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Sanofi says LixiLan diabetes drug trials meet targets

France's Sanofi said on Sunday that two late-stage Phase III clinical trials of its LixiLan diabetes drug had met their targets, readying it for approval in the United States in August and Europe early next year. LixiLan consists of a single-injection combination of Lyxumia, a drug developed with Danish drugmaker Zealand Pharma, and Sanofi's Lantus. It targets patients suffering from type 2 diabetes.

More urgent action needed on air pollution in Britain – MPs

By Nina Chestney LONDON (Reuters) – A government plan to tackle air pollution in five major cities in Britain by 2020 will not be enough and more urgent action needs to be taken, lawmakers said on Wednesday. Britain has some of the highest levels in Europe of the pollutant nitrogen dioxide, which is produced by diesel vehicles, and has already breached EU limits. Last year, the Department for Environment, Food and Rural Affairs (Defra) said it would introduce so-called clean air zones in areas of Birmingham, Leeds, Nottingham, Derby and Southampton by 2020 in a bid to improve air quality.

Swiss biotech Actelion hits record high on potential Shire bid

Shares in Actelion , Europe's biggest biotech company, jumped 10 percent to a record high on Monday after a report Shire was considering a $19 billion takeover of the Swiss group to boost its rare diseases business. Shire, which is based in Ireland but has most operations in the United States, is a serial acquirer in a consolidating healthcare sector, which has seen a record $253 billion of deals so far this year. An informal approach by Shire was rebuffed several weeks ago by Actelion, according to Britain's Sunday Times newspaper, citing unidentified financial industry sources.

African Union pledges Ebola fund, as Oxfam calls for ‘Marshall Plan’

The African Union plans to launch an Ebola Solidarity Fund, officials said Wednesday, as aid agency Oxfam warned the continent's leaders needed to keep their promises to boost healthcare. Oxfam called for a “massive post-Ebola Marshall Plan”, referring to the United States aid package to rebuild Europe after World War Two. “This disaster might have been avoided if African governments had made free public health care and spent more on their health systems, under the commitment they made 14 years ago in the Abuja Declaration,” Oxfam said in a statement. “It's clear that Africa’s existing architecture for early disease detection, response and control is wholly inadequate,” Oxfam added, calling for the AU to approve its own plans for an African Centre for Disease Control and Prevention.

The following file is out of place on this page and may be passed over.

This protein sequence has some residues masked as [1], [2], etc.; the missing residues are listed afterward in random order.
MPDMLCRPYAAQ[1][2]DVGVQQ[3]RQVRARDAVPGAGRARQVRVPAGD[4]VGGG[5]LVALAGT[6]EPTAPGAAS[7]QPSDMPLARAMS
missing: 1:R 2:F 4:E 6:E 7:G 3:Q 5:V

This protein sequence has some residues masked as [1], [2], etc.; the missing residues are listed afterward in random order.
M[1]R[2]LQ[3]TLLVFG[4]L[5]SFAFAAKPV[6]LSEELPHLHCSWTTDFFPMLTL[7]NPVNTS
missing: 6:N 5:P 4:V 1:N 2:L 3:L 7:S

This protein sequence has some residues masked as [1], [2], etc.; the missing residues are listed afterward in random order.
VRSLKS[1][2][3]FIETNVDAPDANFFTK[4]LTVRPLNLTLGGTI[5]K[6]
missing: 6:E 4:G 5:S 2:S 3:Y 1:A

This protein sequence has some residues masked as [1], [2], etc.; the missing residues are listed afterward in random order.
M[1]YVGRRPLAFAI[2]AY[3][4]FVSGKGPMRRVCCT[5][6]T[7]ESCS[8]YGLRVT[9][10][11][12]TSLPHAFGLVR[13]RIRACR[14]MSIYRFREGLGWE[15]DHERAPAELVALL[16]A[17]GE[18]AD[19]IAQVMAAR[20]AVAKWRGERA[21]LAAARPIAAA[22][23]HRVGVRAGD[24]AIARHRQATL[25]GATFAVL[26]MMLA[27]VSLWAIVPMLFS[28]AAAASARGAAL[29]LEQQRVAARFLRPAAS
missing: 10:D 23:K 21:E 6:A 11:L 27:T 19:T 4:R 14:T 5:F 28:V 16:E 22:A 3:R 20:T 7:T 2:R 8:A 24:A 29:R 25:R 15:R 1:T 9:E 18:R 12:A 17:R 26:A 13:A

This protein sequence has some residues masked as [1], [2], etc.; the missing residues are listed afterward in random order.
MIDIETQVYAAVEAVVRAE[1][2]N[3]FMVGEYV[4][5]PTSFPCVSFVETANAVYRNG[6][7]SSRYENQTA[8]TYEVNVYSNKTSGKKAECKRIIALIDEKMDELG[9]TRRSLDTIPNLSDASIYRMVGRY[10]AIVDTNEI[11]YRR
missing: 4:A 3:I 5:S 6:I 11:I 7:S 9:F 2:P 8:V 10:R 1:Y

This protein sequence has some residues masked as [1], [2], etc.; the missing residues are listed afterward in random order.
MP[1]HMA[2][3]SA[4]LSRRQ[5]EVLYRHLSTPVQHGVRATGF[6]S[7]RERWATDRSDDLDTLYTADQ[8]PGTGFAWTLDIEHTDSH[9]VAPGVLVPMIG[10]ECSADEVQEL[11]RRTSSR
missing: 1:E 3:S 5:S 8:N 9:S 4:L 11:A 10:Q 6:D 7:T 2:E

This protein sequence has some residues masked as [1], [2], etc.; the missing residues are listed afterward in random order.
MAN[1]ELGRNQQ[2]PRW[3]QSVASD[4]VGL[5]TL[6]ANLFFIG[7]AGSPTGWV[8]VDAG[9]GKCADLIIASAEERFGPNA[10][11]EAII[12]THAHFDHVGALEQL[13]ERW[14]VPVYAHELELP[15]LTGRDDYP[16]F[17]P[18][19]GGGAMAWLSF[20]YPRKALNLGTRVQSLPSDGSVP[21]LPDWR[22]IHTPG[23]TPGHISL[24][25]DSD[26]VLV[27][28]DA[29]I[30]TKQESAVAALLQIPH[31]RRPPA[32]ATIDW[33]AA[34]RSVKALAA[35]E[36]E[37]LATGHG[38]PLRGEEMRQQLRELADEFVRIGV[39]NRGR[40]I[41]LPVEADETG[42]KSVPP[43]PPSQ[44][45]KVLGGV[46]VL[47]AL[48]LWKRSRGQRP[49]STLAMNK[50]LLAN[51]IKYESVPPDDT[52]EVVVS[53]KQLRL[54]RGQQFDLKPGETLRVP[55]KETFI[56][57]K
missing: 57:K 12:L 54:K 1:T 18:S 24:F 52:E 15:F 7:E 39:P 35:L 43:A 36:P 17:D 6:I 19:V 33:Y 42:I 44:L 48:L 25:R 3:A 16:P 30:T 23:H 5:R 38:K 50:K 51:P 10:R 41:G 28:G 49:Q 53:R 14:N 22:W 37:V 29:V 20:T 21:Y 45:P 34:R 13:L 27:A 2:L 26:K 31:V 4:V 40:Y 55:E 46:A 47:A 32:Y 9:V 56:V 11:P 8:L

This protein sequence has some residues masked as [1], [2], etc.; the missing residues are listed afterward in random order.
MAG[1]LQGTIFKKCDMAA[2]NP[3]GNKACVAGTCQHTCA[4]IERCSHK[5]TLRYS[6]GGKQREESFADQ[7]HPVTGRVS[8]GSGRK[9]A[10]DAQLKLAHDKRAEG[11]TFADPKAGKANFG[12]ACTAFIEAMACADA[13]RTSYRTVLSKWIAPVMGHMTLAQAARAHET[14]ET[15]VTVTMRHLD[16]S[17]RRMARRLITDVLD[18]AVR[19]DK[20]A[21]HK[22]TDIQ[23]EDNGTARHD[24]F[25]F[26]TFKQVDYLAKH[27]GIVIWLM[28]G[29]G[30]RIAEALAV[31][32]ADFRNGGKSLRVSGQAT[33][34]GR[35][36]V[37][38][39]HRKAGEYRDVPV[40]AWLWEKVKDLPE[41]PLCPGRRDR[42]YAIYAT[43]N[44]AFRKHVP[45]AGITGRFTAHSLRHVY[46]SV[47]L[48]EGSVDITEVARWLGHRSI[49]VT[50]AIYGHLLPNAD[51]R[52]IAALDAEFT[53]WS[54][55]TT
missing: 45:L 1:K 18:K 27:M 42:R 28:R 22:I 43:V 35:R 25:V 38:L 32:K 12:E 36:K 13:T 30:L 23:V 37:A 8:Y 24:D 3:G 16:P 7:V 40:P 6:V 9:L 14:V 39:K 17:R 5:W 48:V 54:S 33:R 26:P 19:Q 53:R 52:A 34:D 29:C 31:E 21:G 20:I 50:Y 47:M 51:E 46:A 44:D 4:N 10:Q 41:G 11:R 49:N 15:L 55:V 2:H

Industrialisation, WWI helped fuel TB spread

A virulent group of TB germs spread from East Asia in waves propelled by industrialisation, World War I and Soviet collapse to yield some of the drug-resistant strains plaguing the world today, a study said Monday. It evolved into several sub-lineages and strains, spreading eastward to Micronesia and Polynesia and westward to central Asia, Russia and eastern Europe. Among the toughest modern-day versions — two multi-drug resistant (MDR) clones, started spreading through eastern Europe and Asia on an epidemic scale about 20-30 years ago, “coinciding with the collapse of the public health system of the former Soviet Union,” study co-author Thierry Wirth of France's National History Museum told AFP.

Bird flu found in UK, Netherlands but authorities say little risk to humans

By Anthony Deutsch, Costas Pitas and Sybille de La Hamaide AMSTERDAM/LONDON/PARIS (Reuters) – Bird flu was found on a duck farm in England on Monday days after it was discovered in Dutch chickens, forcing authorities to destroy poultry and restrict exports, although it was not a strain known to be deadly to humans. Health officials said the outbreak may have been brought to Europe by wild birds migrating from Asia where millions of South Korean farm birds have had to be destroyed. …